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Publication numberUS20080040568 A1
Publication typeApplication
Application numberUS 11/427,059
Publication dateFeb 14, 2008
Filing dateJun 28, 2006
Priority dateJun 28, 2006
Also published asUS7401199
Publication number11427059, 427059, US 2008/0040568 A1, US 2008/040568 A1, US 20080040568 A1, US 20080040568A1, US 2008040568 A1, US 2008040568A1, US-A1-20080040568, US-A1-2008040568, US2008/0040568A1, US2008/040568A1, US20080040568 A1, US20080040568A1, US2008040568 A1, US2008040568A1
InventorsAbhijit Bhattacharya
Original AssigneeMotorola, Inc.
Export CitationBiBTeX, EndNote, RefMan
External Links: USPTO, USPTO Assignment, Espacenet
Method and system for allocating memory to an electronic device
US 20080040568 A1
Abstract
A method and system for allocating memory to an electronic device (202) is provided. The method includes providing (404) a first static memory allocation to each allocation request of a first plurality of allocation requests. The method also includes determining (406) a mean and a standard deviation from the first plurality of allocation requests. Further, the method includes providing (408) a second static memory allocation to each allocation request of a second plurality of allocation requests, wherein the second static memory allocation is based on at least two standard deviations greater than the mean.
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Claims(12)
1. A method for allocating memory to an electronic device, the method comprising:
providing a first static memory allocation to each allocation request of a first plurality of allocation requests;
determining a mean and a standard deviation from the first plurality of allocation requests; and
providing a second static memory allocation to each allocation request of a second plurality of allocation requests, wherein the second static memory allocation is based on at least two standard deviations greater than the mean.
2. The method as recited in claim 1, wherein the second static memory allocation is provided when the mean is at least one standard deviation greater than the first static memory allocation.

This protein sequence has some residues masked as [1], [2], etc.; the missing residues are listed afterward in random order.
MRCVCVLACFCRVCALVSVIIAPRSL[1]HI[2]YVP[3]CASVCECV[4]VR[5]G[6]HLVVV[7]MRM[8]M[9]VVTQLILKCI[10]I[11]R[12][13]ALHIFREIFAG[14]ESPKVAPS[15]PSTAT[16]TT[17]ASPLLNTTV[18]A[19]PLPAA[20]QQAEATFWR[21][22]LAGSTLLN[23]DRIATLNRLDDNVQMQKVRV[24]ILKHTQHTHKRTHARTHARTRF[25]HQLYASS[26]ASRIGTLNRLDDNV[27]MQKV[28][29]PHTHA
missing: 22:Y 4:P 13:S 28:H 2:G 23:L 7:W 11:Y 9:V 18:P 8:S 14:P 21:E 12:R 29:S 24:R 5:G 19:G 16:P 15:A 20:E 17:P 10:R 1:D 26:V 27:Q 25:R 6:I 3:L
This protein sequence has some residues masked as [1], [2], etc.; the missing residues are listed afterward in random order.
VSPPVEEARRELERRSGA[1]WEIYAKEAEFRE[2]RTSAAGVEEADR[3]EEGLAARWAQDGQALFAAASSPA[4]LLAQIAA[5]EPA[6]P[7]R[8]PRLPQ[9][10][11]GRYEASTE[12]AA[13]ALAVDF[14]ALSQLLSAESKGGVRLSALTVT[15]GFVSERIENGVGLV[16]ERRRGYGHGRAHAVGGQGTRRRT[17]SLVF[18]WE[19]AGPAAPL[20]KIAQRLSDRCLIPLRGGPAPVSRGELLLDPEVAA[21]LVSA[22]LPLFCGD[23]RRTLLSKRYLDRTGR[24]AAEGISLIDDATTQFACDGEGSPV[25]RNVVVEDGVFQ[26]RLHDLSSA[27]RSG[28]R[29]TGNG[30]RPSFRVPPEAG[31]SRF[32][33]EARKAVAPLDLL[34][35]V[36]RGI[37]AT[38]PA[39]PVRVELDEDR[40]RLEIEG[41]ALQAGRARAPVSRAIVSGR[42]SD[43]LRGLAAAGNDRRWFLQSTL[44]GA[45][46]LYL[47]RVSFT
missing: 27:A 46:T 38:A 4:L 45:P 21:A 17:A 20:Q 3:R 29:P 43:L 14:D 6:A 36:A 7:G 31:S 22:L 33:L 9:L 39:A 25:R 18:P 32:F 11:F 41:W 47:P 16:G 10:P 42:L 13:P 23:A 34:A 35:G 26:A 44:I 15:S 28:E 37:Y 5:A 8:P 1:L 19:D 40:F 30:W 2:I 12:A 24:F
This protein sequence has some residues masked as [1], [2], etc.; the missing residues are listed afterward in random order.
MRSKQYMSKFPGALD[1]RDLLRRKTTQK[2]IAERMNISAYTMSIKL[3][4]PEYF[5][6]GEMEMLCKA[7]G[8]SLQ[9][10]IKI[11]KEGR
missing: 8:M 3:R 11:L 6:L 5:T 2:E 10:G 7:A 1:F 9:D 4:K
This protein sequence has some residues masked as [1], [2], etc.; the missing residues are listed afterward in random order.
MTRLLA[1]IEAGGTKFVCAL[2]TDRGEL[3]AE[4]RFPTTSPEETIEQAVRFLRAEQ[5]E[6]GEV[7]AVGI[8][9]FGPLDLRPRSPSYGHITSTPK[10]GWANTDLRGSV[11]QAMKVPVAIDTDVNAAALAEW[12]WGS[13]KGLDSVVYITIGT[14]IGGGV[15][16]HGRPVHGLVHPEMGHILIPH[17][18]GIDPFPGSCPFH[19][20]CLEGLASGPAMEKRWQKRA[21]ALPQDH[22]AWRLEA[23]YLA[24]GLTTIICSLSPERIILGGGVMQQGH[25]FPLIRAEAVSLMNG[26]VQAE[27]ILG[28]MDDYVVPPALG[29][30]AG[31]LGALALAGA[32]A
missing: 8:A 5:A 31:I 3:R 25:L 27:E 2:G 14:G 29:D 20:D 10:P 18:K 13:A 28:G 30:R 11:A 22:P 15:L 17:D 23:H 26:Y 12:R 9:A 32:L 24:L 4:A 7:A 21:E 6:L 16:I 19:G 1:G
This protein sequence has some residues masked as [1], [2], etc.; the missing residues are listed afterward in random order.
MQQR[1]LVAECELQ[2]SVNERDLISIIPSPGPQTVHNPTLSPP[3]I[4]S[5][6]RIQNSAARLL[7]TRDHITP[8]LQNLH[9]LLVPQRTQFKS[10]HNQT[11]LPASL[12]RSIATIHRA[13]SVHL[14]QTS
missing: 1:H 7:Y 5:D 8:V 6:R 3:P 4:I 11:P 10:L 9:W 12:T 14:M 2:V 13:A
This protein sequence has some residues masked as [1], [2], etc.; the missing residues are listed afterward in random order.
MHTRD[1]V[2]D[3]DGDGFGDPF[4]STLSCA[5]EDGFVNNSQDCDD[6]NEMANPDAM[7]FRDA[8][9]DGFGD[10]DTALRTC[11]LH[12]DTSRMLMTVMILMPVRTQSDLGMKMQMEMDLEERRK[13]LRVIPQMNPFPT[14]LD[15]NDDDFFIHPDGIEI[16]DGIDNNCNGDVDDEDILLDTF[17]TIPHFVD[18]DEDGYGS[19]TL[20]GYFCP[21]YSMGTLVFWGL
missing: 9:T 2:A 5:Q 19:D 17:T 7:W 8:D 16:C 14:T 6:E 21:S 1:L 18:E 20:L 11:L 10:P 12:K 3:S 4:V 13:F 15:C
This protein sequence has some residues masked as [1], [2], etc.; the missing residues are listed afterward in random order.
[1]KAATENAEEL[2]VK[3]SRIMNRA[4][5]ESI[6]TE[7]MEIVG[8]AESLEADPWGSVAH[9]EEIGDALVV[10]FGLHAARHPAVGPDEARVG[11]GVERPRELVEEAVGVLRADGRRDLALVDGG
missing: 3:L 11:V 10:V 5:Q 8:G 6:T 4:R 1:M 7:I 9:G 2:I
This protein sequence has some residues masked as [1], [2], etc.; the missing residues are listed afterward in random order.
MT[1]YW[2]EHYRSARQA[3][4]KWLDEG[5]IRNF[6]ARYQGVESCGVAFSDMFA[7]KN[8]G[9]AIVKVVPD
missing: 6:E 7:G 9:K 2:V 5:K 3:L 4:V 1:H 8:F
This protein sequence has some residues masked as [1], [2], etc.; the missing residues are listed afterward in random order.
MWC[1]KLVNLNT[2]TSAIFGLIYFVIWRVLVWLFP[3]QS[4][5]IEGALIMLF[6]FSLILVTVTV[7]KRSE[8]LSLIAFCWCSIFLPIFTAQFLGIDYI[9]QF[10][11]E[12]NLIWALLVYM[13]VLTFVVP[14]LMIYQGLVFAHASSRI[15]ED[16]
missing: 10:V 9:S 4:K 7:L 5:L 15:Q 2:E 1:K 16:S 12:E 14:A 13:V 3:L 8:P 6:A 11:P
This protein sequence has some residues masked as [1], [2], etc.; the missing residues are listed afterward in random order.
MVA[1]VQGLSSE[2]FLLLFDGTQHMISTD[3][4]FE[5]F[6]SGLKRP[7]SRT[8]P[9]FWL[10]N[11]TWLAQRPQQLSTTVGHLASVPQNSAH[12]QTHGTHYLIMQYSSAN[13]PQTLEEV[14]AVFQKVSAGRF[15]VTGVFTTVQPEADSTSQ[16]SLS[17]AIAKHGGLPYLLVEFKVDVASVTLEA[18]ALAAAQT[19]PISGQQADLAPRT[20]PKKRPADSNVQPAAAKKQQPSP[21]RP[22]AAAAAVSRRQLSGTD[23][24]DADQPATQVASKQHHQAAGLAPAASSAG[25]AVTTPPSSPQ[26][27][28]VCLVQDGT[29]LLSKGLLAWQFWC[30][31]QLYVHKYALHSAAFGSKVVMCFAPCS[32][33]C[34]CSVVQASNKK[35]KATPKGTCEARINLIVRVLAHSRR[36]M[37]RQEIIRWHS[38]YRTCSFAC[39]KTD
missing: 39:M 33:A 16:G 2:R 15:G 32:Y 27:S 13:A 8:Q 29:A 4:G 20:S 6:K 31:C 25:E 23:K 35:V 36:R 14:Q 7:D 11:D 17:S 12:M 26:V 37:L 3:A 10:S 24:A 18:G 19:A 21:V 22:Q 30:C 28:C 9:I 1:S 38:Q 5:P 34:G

3. The method as recited in claim 1, wherein the second static memory allocation is based on a Gaussian distribution of memory allocation.
4. The method as recited in claim 1, further comprising allocating a static memory to one or more applications at the electronic device.
5. A method for allocating memory to an electronic device, the method comprising:
providing a first static memory allocation to each allocation request of a first plurality of allocation requests;
determining a mean and a standard deviation from the first plurality of allocation requests; and
providing a second static memory allocation to each allocation request of a second plurality of allocation requests when the mean is at least one standard deviation greater than the first static memory allocation, wherein the second static memory allocation is based on at least two standard deviations greater than the mean.
6. The method as recited in claim 5, wherein the second static memory allocation is based on a Gaussian distribution of memory allocation.
7. The method as recited in claim 5, further comprising allocating a static memory to one or more applications at the electronic device.
8. An electronic device comprising:
a memory module, wherein the memory module is capable of providing a first static memory allocation to each allocation request of a first plurality of allocation requests, wherein the first plurality of allocation requests is received at the electronic device; and
a processor configured to:
determine a mean and a standard deviation from the first plurality of allocation requests; and
provide a second static memory allocation to each allocation request of a second plurality of allocation requests based on at least two standard deviations greater than the mean.